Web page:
Postimees: India offers the next train for Estonia to jump on
When Estonian businesspeople look towards Asia, they usually think first of China. However, that country has many suitors and there is little interest in newcomers; there are better hopes for Estonian companies in India.
According to forecasts, India’s economy should grow to become the fifth largest in the world by 2025, thereby becoming larger than Germany’s, for example.
According to Citibank, by 2050 India may even be the largest economy in the world. Therefore, now is the right time to see how we can establish closer relations with India. “In the case of India, there has been a favourable coincidence of circumstances.
The Indian government developed an interest towards Estonia,” said Siim Sikkut, the head of the Development Fund’s Estonia-India foresight project.
He added that, in the case of India, Estonian companies are more interested in getting acquainted, while the Indian side is already ready to start conducting business. Sikkut observed that the goal is not only to have Estonian companies enter the Indian market but also to cooperate in the fields of science and education.
Interested in Estonia’s IT experience
In the scientific sphere, Estonia has some fields of activity in which we are world leaders. “The most drum-beating occurs in the field of cyber security and this has also been heard in India.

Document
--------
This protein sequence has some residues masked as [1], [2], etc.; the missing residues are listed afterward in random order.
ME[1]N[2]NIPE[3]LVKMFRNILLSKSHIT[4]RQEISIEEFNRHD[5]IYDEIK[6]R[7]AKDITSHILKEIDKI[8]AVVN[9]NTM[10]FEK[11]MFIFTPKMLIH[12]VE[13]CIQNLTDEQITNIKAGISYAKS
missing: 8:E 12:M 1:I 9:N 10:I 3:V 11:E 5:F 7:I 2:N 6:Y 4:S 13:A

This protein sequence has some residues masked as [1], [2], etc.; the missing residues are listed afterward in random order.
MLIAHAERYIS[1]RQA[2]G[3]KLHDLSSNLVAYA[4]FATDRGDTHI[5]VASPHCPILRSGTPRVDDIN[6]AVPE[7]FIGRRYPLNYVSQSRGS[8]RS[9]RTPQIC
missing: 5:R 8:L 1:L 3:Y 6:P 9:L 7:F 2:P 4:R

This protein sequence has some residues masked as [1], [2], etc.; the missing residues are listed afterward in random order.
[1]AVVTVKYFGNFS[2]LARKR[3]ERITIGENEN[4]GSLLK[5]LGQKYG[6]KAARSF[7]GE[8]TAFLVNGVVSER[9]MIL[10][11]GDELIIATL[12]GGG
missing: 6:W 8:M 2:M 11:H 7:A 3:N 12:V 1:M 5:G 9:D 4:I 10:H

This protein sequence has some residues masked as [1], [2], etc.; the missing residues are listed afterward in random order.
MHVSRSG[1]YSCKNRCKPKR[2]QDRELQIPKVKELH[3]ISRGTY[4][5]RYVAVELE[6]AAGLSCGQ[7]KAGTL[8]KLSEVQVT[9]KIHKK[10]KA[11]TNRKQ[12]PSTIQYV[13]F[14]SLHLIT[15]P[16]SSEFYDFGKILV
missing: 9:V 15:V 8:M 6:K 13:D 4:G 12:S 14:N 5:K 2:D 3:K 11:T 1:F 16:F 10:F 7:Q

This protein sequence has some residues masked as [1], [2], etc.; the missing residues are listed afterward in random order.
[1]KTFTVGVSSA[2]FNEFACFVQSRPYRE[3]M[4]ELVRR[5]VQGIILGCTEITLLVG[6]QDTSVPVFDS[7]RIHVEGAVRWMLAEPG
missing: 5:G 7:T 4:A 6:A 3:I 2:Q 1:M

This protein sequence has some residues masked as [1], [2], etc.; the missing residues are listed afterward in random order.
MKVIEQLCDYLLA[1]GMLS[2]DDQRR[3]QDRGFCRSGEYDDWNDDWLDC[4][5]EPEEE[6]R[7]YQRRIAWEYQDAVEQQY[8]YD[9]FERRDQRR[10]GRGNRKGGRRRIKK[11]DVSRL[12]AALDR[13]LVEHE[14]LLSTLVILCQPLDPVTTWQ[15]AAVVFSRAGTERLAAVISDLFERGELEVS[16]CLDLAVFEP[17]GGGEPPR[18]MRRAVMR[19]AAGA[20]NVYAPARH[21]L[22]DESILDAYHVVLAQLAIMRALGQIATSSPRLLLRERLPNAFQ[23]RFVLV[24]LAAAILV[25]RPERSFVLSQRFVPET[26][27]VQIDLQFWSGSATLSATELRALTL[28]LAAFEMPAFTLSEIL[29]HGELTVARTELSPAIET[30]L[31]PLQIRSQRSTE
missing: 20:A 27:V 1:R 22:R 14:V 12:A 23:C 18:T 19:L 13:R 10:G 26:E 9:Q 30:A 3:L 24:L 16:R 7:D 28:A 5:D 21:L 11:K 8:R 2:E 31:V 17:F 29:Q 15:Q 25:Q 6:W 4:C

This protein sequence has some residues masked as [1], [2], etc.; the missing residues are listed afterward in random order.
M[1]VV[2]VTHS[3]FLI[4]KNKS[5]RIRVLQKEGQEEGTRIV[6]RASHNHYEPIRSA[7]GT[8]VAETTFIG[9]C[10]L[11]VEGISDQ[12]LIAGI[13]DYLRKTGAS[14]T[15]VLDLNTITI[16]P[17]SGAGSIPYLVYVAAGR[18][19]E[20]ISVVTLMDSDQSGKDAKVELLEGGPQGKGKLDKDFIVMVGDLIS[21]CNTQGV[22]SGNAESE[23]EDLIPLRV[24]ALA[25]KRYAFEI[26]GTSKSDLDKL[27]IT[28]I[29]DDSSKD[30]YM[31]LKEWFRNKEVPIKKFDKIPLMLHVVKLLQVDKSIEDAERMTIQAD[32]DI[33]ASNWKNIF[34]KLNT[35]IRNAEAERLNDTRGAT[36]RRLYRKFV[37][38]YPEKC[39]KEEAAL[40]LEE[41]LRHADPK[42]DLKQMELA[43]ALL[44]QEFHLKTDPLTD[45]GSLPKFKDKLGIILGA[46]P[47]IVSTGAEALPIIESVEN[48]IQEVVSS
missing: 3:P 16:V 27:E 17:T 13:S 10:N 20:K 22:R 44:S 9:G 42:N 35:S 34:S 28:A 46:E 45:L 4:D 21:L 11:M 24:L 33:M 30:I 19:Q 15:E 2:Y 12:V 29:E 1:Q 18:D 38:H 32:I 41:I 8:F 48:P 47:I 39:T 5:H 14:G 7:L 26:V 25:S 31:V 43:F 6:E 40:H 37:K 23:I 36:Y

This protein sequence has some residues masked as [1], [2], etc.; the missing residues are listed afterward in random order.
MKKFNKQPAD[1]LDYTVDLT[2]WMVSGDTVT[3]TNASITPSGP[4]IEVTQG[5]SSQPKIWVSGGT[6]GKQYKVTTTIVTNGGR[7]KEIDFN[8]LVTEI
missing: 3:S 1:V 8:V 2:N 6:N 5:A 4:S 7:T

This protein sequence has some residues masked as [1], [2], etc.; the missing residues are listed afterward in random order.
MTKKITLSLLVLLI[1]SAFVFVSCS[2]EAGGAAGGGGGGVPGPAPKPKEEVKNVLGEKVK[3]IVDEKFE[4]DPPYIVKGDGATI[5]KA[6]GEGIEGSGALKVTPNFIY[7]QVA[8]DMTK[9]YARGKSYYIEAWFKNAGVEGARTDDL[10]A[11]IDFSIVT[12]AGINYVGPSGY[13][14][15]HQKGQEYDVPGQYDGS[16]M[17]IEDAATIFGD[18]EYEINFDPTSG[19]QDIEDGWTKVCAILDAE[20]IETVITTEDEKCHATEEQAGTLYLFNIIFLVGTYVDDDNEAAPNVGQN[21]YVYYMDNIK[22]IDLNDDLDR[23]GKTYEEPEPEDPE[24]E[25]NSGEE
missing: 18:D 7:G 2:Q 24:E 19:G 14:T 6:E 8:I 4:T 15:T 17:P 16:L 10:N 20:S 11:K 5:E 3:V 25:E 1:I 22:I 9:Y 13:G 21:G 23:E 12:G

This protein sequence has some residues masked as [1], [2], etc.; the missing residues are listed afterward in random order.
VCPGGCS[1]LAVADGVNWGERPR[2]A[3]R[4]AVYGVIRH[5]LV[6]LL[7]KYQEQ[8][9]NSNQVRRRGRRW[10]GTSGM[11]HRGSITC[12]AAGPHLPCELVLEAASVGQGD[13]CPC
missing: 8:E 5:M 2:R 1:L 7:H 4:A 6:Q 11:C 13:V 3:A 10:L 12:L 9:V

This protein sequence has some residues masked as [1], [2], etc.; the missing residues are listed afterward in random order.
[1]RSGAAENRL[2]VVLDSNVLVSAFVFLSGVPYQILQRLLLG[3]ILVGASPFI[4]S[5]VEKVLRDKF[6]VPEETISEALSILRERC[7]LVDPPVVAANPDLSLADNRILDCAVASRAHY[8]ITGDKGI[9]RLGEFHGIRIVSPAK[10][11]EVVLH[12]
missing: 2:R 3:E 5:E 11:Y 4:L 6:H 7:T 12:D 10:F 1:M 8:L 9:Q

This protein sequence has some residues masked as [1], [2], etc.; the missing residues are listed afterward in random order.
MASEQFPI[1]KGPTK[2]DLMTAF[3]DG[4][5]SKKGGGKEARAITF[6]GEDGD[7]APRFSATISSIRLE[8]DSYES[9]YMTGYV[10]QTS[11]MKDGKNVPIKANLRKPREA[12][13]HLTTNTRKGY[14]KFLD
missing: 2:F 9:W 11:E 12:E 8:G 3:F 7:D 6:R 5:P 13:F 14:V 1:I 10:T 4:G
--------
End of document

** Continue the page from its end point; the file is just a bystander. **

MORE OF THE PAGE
A large younger generation is growing up in there, with very few good schools to go to. They are increasingly interested in going abroad. Families are also becoming richer and they can afford this,” Sikkut said about the opportunities for educational cooperation. Indian companies are also interested in IT-related cooperation, since Estonia has specific experience of interest to India.
“The most basic opportunities are in the field of e-governance solutions. Although Estonia and India are not comparable in size, their people have come here to become acquainted with e-governance. We cannot write code for them, but just providing them with specific consulting can be sufficiently good business for our companies.” “India is a large country, and we are looking for cooperation opportunities in very different fields of activity.
Estonia has a good standing in the fields of software, energy, waste management and sustainable energy,” Aladiyan Manickam, India’s Ambassador in Estonia and Finland noted. “We are planning a series of seminars in Tallinn, in order to convince Indian companies to establish offices in Estonia,” Manickam added.
Sikkut confirms that Tallinn could be a good anchor location for Indian companies that want to expand their activities in the Baltic Sea Region and the rest of Europe. Naturally, Estonia is not the only one hatching such ideas.